Dr. Qiang Liu's group identified a new immune mechanism of multiple sclerosis
Source:Qiang Liu
Multiple sclerosis (MS) is a T cell-mediated chronic inflammatory disease of the central nervous system (CNS). As a predominant cause of severe neurological disability in young adults, MS imposes heavy economic and psychological burden that afflicts millions of patients and their families. Previous studies on autoreactive T cells in patients with MS were limited to blood and cerebrospinal fluid. Bone marrow harbors hematopoietic stem and progenitor cells (HSPCs) that give rise to all immune cell types. Whether and how bone marrow HSPCs respond to systemic immune activation are intriguing questions that has raised renewed interests.

Dr. Qiang Liu's group from the Department of Neurology, Tianjin Medical University General Hospital published a research article in Cell on June 15, 2022, entitled “Bone marrow hematopoiesis drives multiple sclerosis progression”. Using single-cell sequencing and flow cytometry, they found that hematopoietic stem cells (HSCs) in the upstream of the bone marrow hematopoietic system of patients with multiple sclerosis (MS) were skewed towards the myeloid lineage, leading to augmented output of downstream monocytes and neutrophils. Then, using TCR sequencing, they found increased number and diversity of T cell clones in the bone marrow of MS patients.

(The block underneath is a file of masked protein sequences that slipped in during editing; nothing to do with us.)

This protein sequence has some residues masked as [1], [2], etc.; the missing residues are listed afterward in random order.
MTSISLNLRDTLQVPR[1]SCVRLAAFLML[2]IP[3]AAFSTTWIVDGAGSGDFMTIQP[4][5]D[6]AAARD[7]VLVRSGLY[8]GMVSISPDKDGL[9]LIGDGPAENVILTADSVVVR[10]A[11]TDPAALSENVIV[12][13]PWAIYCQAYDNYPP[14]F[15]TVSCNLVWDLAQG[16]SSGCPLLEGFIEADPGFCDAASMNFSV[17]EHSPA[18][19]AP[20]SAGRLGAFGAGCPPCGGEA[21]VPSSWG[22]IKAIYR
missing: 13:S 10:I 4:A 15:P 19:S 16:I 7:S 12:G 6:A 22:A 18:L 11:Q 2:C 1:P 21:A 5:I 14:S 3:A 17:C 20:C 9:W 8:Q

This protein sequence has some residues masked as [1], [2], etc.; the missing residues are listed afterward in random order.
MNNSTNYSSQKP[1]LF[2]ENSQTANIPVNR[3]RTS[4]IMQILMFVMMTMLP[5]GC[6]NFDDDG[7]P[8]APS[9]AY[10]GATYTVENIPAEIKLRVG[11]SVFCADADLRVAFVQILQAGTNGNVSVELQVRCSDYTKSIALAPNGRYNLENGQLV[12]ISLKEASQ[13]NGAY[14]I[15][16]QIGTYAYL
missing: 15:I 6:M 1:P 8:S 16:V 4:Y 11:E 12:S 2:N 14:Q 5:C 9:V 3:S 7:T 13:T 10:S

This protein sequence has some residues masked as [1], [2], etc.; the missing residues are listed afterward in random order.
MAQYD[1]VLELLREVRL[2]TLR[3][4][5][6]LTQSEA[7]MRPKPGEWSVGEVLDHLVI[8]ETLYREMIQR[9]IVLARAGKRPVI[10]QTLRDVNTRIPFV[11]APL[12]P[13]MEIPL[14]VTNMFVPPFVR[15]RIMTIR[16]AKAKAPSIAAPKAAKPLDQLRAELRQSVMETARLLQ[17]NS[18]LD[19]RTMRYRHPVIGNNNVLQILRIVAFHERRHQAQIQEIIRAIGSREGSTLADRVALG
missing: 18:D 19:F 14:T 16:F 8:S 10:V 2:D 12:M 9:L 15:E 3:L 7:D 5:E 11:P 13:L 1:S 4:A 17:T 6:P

Using a mouse model of MS, they found that myelin-reactive T cells were guided by the chemokine CXCL12 to home to the bone marrow. Thereafter, myelin-reactive T cells reside in bone marrow niche and release CCL5 to mobilize CCR-expressing HSCs, leading to myelopoiesis. Lineage tracing revealed that bone marrow myelopoiesis augments the output of monocytes and neutrophils, which contribute to T cell autoimmunity and CNS inflammation (Figure).  

Figure. Bone marrow-brain axis in MS.
In MS, peripheral myelin-reactive T cells preferentially migrate into bone marrow, a process guided by CXCL12. Once arrive the bone marrow niche, myelin-reactive T cells produce CCL5 to activate CCR5-expressing HSCs, leading to augmented output of monocytes and neutrophils. These newly generated myeloid cells can either facilitate the clonal expansion of myelin-reactive T cells or infiltrate into CNS to accelerate demyelination and neurodegeneration.

Links: https://doi.org/10.1016/j.cell.2022.05.020